We recruited a team to share the work of supporting the veterans and their families in court. They are Chris Busby, London barrister Hugo Charlton, Robbie Manson, a solicitor from Wales, and Captain Andrew Ades MBE from Cornwall who has long experience as a lay advocate representing service personnel in appeal cases. The group's clerical base is Dai Williams, a researcher from Woking. All five have worked on this case for nothing, sometimes not even getting their expenses.
In July 2015 the team appeared before the Upper Court. The MoD's lawyers argued that Busby was not a proper expert and that his evidence should have been ignored. In the meantime Hugh Stubbs had died but the new Judge, Sir William Charles, agreed that Busby is an expert. During three days in the witness box Busby presented evidence showing that the current radiation risk model of ICRP is flawed and that low doses of internal radiation are more dangerous than ICRP predicts. The MoD's lawyers also used a second argument - that Busby is an “activist” on behalf of the vets. Under British case law such activism is seen as bias and bars him from giving expert evidence.
The judge allowed the appeal and sent the case back to a new Tribunal. At the same time he ruled that Busby could not give evidence as an expert witness in the new case. But the MOD's attempt to exclude Busby has exploded in their faces because he can, nevertheless, be an advocate for the veterans. So during the next phase the person interrogating the MoD's experts has more expertise than they do.
The new case began in December 2015 in the Royal Courts of Justice. Busby led for the appellants before a High Court judge, Sir Nicholas Blake. He provided Statements of Claim and asked for the MoD to be forced to disclose secret information relating the fallout from the tests. This was granted, and the University of Dundee was also required to release previously-withheld evidence from a study of veterans' health. Busby's team has analysed the data.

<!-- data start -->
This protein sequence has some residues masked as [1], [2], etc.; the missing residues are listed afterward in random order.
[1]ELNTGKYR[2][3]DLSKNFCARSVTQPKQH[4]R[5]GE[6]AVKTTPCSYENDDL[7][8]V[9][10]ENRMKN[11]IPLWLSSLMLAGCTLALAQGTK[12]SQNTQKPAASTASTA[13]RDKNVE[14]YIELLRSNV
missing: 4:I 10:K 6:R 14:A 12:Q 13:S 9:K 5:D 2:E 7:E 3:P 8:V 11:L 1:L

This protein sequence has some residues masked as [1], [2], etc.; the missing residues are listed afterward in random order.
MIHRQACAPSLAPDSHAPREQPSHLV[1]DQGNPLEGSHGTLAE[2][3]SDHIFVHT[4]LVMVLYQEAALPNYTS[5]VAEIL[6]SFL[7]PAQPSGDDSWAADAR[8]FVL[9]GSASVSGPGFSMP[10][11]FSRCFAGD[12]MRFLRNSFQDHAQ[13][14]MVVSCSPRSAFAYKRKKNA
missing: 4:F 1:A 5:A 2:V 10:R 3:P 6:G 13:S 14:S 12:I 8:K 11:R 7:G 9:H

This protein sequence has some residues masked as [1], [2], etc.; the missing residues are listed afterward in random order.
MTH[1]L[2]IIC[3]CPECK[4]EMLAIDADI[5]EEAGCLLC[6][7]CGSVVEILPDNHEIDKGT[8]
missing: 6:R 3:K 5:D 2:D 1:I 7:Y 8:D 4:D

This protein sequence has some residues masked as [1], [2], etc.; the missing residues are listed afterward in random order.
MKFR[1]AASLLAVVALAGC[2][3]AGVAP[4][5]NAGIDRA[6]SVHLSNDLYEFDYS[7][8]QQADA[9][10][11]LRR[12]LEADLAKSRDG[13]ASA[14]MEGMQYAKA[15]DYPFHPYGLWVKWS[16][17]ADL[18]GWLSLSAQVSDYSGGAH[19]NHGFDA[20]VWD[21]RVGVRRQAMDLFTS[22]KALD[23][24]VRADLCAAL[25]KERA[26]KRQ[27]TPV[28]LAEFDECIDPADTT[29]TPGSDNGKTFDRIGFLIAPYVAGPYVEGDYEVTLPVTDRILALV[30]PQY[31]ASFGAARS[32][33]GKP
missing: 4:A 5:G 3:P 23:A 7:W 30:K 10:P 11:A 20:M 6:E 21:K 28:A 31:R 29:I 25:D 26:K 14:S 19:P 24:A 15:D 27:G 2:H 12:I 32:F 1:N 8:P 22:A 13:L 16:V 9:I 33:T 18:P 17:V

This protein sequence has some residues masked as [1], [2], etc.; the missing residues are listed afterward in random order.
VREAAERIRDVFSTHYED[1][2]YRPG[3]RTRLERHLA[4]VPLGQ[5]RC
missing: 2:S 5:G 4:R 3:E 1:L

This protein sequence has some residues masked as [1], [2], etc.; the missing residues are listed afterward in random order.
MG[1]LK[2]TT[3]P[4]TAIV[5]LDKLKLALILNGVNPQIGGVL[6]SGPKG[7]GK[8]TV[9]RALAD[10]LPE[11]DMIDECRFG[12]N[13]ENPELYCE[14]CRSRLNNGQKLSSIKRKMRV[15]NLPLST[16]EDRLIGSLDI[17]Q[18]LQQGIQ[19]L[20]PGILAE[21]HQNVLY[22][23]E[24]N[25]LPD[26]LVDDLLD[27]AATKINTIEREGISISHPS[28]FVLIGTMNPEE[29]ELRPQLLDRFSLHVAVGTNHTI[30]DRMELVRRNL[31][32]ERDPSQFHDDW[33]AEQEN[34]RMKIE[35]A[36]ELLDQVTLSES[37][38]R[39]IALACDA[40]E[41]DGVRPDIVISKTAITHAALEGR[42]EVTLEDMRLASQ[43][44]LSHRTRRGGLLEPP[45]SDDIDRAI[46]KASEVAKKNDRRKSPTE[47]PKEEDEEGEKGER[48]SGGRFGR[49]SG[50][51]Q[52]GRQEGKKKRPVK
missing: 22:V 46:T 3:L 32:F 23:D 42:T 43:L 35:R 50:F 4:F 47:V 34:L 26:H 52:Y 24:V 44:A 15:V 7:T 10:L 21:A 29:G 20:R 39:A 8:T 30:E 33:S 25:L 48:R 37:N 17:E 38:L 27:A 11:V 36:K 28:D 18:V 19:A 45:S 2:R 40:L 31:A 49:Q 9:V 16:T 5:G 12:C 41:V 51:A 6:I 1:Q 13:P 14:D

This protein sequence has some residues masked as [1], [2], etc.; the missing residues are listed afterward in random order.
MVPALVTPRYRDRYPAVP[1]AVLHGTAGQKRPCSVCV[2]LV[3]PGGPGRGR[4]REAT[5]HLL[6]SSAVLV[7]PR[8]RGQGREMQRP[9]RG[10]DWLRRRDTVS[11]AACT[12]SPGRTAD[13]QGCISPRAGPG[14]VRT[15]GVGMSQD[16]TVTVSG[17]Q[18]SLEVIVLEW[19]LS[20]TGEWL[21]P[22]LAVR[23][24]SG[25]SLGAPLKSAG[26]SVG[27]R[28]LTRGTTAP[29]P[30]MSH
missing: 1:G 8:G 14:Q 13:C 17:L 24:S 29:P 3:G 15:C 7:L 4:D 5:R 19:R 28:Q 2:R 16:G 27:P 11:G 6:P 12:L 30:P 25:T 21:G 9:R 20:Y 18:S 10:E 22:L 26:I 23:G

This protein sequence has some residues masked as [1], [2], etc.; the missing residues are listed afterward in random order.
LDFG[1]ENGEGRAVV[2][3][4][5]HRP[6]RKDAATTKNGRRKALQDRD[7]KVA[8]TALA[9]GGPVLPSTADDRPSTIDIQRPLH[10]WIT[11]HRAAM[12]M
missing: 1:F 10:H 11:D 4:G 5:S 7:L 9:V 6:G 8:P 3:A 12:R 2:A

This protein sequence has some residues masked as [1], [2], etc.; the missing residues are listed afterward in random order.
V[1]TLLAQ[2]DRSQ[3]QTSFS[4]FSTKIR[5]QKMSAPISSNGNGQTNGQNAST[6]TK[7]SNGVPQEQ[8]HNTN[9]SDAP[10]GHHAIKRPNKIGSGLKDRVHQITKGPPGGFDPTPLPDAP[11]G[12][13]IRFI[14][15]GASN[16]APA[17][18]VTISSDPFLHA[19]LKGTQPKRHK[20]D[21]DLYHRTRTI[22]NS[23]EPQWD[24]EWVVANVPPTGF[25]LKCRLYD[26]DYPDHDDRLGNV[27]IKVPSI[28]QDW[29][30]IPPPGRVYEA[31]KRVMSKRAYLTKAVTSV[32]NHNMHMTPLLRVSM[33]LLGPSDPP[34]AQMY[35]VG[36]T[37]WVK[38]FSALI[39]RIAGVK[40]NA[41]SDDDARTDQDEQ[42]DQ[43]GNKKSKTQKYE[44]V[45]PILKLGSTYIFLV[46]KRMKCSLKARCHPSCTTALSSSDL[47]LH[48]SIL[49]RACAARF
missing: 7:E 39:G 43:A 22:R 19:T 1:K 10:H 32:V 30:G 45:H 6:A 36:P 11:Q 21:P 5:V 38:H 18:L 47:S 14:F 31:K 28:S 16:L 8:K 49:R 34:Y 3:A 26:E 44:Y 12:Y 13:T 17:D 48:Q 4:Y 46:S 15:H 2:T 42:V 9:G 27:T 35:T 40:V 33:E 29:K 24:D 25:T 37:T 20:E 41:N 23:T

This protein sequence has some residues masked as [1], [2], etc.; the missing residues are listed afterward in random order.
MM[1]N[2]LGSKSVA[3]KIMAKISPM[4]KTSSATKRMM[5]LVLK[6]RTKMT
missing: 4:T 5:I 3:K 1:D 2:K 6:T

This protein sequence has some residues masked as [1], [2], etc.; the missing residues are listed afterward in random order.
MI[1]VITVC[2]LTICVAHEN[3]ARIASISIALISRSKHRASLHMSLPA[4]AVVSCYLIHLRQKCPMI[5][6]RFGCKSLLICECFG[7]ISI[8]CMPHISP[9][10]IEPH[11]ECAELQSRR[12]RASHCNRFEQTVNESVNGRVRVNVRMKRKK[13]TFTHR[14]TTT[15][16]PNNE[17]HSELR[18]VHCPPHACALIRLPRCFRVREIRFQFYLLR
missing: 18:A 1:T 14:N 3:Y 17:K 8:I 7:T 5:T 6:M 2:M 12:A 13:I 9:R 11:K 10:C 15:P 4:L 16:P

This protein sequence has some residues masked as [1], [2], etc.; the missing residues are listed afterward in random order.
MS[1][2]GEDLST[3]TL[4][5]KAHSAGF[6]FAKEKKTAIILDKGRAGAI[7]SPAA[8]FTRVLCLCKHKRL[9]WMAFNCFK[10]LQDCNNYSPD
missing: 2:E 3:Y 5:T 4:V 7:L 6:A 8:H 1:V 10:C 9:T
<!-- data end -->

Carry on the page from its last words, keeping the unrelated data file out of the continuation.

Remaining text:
The judge agreed with his predecessor's opinion of Busby's expertise; in his Decision Sir Nicholas wrote:
Dr Busby who now represents the appellants Battersby and Smith raises a number of new points not previously determined. . . . . . Uranium and other elements released by detonation are a source of risk by means that are not identified in conventional measurement. . . The International Radiation Protection Authority’s guidance on the safe maxima is insufficient to screen out all risks to human health arising for explosions of the kind undertaken at Maralinga and Christmas Island.
The main hearings will be in the Royal Courts of Justice during three weeks in June 2016.
In this enterprise, our small resources have been pitched against the Secretary of State for Defence. This is not only about money, it's about power, control of official records, and intimidation exercised in the name of the Official Secrets Act. On our side we have the grit of a handful of aging men - none of them rich.
We need £20,000 to continue. We have to pay for massive amounts of photocopying and clerical work. During the three weeks of the Tribunal hearings we have to pay for travel and accommodation for the legal team, three lay witnesses, and four expert witnesses from Japan, Germany, Ireland and Britain.
£20,000 is more than double LLRC's usual annual budget. Since we launched this funding appeal in February 2016 we have raised over £12,000.